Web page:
The 10% that goes with nearby party and raid members is the raid buff equivalent that warlocks bring. In Mists of Pandaria, our Dark Intent buff provides this along with the 10% spellpower buff, but in Warlords, Dark Intent is providing 10% spellpower with 5% Multistrike. Our old DI’s stamina portion is being rolled into our Blood Pact passive, which acts like an aura (like when a shaman provides mastery just by being a shaman). The other portion is our old Fel Armor passive.

This could go one of two ways. The base stamina could be counting both the Fel Armor portion and the raid buff portion together, since we will always have both parts simply for being warlocks. Or, the base stamina could just be counting the Fel Armor portion, and the raid buff is treated like a total stat modifier, much like the Kings/Mark of the Wild stats buff was treated.

Since I’ve already spent time on beta looking at warlock buffs, I have a strong feeling that it’s the latter case. If you click a beta cauldron in Shattrath, your scrolling combat text says “<Blood Pact> fades, <Stamina Buff>.” Similarly, if you click off the Stamina buff you get from the cauldron, you get text that says ” <Stamina Buff> fades, <Blood Pact>.” My stamina also does not change in either total, base, or bonus when I do these clicking on/off shenanigans. The buffs clearly share with & overwrite each other instead of stacking.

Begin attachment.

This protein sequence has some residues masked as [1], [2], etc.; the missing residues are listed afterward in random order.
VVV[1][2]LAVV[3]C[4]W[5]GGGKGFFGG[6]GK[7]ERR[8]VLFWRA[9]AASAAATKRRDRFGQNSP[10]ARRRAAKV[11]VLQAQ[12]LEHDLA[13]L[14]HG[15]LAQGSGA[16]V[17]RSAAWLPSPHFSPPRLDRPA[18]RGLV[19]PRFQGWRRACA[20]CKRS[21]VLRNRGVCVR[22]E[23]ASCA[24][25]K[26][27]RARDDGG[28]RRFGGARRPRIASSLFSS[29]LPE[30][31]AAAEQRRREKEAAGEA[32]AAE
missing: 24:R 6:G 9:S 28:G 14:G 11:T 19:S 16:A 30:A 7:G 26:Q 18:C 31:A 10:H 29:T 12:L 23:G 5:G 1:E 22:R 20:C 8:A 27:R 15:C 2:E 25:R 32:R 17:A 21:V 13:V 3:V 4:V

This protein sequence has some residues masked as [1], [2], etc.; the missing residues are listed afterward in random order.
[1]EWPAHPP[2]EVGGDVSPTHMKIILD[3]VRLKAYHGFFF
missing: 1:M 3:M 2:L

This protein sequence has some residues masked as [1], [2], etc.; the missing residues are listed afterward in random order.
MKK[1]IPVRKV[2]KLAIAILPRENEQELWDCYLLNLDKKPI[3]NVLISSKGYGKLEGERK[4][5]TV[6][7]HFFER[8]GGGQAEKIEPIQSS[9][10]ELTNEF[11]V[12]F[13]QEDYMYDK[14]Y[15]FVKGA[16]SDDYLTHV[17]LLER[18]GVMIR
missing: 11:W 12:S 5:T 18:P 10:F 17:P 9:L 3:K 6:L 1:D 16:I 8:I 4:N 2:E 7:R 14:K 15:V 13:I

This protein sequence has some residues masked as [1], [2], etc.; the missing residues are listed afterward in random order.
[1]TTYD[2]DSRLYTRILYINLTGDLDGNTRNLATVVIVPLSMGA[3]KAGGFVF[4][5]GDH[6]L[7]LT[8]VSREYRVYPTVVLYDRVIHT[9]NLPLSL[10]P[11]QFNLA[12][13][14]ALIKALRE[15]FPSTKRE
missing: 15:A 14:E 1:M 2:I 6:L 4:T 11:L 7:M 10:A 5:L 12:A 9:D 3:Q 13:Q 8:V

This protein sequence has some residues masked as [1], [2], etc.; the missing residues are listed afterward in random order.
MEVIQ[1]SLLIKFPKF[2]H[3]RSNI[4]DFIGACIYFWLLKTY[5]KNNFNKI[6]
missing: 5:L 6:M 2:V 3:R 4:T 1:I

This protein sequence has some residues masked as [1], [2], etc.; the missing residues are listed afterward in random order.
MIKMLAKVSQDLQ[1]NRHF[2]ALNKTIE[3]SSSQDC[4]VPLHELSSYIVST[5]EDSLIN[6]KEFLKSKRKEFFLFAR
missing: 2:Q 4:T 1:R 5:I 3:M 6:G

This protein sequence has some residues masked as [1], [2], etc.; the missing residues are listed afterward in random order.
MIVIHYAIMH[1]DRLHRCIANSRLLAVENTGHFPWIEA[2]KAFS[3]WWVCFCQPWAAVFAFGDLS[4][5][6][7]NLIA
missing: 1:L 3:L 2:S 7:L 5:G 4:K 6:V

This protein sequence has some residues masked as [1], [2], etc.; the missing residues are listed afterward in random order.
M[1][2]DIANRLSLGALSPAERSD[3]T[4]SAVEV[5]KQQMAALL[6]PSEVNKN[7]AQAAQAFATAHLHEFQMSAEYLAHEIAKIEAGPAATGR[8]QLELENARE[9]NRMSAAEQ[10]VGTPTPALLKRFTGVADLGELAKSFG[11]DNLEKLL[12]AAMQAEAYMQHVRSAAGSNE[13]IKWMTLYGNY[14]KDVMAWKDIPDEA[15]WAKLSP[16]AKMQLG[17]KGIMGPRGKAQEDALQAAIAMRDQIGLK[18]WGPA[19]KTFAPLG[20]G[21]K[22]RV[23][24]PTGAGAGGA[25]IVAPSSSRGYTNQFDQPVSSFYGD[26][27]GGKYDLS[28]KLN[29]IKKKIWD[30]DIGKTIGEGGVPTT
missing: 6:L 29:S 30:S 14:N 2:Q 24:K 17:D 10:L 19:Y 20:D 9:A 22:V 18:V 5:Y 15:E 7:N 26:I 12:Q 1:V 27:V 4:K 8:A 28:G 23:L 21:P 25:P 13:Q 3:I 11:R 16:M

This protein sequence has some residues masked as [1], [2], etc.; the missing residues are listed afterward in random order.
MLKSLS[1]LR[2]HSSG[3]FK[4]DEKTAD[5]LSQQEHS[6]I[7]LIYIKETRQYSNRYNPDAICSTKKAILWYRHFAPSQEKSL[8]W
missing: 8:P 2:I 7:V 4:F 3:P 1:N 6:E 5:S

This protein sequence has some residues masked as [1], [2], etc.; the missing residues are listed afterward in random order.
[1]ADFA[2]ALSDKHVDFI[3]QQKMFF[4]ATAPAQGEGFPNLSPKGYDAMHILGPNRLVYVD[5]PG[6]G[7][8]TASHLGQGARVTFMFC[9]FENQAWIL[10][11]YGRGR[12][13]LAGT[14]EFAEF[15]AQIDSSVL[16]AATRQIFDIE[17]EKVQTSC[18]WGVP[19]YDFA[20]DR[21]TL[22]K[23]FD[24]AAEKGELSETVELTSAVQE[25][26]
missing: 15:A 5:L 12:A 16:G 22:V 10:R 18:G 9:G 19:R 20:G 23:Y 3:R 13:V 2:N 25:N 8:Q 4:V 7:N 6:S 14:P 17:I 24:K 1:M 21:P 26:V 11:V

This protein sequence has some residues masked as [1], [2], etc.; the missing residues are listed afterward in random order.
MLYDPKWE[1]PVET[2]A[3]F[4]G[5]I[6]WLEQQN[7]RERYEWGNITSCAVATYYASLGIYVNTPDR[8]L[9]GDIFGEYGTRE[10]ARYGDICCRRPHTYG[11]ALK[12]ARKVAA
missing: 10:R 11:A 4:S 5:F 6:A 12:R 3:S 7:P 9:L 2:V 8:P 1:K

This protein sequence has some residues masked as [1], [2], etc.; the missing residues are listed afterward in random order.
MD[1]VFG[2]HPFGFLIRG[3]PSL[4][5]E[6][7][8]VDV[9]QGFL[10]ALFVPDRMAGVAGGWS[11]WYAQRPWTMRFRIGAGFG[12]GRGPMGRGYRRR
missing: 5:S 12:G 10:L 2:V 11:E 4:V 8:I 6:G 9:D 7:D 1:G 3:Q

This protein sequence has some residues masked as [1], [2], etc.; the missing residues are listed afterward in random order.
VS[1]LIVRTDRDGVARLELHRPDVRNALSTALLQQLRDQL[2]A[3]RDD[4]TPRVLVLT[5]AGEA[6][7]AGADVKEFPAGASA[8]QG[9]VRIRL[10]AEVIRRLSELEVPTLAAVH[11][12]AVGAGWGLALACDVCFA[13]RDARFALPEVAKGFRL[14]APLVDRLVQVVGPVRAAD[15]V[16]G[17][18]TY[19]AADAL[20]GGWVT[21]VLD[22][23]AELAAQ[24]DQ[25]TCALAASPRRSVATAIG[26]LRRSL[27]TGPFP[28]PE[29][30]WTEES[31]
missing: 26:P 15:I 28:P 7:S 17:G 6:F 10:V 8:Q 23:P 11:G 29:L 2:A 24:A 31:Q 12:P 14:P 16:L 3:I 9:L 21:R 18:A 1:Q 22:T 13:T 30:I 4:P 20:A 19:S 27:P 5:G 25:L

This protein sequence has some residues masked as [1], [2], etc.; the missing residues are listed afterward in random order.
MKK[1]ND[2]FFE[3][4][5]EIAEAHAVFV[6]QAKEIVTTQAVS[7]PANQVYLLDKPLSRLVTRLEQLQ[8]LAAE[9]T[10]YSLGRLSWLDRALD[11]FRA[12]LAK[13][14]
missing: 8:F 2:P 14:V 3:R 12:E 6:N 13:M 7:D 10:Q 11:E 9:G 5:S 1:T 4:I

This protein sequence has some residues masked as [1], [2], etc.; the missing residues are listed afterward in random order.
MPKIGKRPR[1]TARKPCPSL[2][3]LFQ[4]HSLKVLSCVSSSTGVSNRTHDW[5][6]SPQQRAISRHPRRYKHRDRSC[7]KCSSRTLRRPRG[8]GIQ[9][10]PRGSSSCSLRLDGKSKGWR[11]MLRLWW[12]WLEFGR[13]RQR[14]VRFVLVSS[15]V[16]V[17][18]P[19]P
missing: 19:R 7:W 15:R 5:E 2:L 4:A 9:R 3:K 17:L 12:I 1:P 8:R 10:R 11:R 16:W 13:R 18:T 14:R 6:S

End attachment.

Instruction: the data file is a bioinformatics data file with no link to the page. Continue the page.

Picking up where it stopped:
So let’s try this.

  • B = 890
  • G = 3250
  • Fel_Armor = 1.10
  • multiplier = 1.10

CS_Base = floor(B * Fel_Armor) = floor(890 * 1.10) = floor(979.00).  And what was our base tooltip again?



OK, time to test the multiplier effect. I don’t know if we have a high enough multiplier to prove the T functions like Theck did with the protection paladin, but we can try.

  • T1 = 5009.4
  • T2 = 5008.9
  • T3 = 5009.4
  • T4 = 5008.5
  • T5 = 5009.4
  • T6 = 5008

Ooof, not quite. For Stamina, T1, T3, and T5 could work. (They’re also all the same answer!) We already know that T5 doesn’t, since our Intellect didn’t work well with T5. So we’re down to T1 and T3.

The difference is whether you floor the G*match or whether you floor the B*match.

  • G*match = 3250*1.10 = 3575
  • B*match = 890*1.10 = 979

I think it has to do with how it’s a bit harder for me to get a non-integer number with the 1.10 multipliers. Both my B & G numbers are divisible by 10, so when you multiply them by 1.10, you’re going to get an integer again. So there’s no difference between flooring it or not flooring it.

We can’t change the B number, since it’s based on race and class, but we can change the G number, which is based on gear. I unequipped my helm (+331 stamina), which leaves me with 2919 stamina from gear.

  • B*match = 890*1.10 = 979
  • G*match = 2919*1.10 = 3210.9

This should be a good number to test, because it’s so close to the next integer that flooring G*match should make a difference versus not flooring.

  • T1 = 4607.9
  • T3 = 4608.69

Aaaand it does make a difference of, ding ding ding, one. Let’s check with the in-game tooltip when I have my helm removed: